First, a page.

Oral argument was heard on Thursday, March 9 before the D.C. Circuit Court of Appeals in Browning-Ferris’ continued effort to overturn the NLRB’s new Joint Employer test.
According to published reports, the tone of the questioning from the three-judge panel should give some hope to employers rooting for a reversal of the Board’s broad new test. Judge Patricia Millett, according to the National Law Journal, “dominated most the argument time of both sides.” At one point, Judge Millett told the Board’s attorney that the NLRB “dropped the ball” with its ruling by failing to establish the weight that would be applied to the various reserved control factors.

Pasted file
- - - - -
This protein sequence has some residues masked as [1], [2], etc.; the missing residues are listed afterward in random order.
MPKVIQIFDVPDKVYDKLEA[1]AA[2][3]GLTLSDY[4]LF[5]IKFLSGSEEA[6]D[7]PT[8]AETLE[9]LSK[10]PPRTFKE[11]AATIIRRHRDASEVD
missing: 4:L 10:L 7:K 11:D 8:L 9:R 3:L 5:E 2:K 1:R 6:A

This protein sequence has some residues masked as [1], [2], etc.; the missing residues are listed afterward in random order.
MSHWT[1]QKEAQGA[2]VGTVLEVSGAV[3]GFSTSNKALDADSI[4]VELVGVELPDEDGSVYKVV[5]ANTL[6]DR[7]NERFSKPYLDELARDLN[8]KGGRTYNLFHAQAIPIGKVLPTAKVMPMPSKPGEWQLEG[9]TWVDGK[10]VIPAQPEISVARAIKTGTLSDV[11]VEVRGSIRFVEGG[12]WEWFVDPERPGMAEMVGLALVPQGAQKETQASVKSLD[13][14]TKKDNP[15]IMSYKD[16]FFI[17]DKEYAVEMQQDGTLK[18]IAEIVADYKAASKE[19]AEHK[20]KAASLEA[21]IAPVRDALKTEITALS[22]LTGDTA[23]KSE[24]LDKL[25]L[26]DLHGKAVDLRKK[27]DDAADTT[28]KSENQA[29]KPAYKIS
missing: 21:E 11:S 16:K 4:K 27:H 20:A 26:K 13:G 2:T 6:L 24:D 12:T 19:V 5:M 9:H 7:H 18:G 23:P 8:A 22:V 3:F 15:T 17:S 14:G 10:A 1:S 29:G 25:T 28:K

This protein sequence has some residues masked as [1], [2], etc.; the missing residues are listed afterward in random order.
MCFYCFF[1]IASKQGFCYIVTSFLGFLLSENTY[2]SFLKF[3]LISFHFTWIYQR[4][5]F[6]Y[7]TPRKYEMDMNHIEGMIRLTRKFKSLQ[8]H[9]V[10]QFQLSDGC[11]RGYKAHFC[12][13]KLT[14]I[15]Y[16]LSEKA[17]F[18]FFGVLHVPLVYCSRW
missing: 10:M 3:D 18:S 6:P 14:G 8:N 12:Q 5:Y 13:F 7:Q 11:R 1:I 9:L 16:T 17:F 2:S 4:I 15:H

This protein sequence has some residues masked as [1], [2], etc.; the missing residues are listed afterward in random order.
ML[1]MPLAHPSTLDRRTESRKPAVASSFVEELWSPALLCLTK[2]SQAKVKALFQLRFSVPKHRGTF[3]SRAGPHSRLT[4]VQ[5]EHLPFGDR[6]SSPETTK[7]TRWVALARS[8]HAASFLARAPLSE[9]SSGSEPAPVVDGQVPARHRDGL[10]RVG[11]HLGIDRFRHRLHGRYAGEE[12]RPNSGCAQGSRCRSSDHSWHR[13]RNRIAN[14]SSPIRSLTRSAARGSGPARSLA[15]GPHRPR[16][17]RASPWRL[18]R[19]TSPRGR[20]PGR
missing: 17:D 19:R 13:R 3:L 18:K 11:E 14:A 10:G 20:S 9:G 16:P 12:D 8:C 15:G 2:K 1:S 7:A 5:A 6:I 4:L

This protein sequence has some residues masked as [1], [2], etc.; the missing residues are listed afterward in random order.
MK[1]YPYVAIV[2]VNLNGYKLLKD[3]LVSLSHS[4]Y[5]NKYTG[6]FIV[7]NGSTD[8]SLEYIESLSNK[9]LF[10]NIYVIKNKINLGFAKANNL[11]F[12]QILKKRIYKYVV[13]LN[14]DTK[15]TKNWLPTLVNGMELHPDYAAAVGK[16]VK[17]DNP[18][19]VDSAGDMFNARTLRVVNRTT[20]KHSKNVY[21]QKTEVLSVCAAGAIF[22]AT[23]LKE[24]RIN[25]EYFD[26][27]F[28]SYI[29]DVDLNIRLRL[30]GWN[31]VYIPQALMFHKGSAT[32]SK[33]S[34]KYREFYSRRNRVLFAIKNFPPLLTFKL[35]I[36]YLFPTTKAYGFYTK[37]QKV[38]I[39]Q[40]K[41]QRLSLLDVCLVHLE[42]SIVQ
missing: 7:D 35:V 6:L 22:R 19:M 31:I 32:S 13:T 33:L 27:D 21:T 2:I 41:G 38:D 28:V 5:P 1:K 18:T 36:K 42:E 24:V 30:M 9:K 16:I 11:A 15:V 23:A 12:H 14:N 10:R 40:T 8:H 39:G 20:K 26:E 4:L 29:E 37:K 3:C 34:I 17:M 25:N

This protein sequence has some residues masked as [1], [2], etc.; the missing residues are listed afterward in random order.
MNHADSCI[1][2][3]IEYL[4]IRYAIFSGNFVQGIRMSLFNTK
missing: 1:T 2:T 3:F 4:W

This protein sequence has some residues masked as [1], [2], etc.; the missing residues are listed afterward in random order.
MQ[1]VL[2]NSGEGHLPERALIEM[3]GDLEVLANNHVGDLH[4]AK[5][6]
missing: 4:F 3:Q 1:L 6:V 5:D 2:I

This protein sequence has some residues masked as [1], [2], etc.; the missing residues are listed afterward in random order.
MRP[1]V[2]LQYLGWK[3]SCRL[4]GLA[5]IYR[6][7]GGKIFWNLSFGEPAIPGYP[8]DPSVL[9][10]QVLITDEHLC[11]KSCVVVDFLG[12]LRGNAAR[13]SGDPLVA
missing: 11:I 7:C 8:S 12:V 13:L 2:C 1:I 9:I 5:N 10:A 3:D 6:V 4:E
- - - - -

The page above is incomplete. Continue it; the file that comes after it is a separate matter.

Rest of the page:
The Board used the Browning-Ferris case to revise and broaden its 30-year-old joint-employer test. Under the Board’s new standard, a two-part test will be used in which “control” can be found through either direct or indirect control. But in addition, the mere reservation of a right to control the temporary staffing employees may be enough under the test to find a joint employer relationship.
For more on the subject, here are links to our previous reports on the Browning-Ferris case.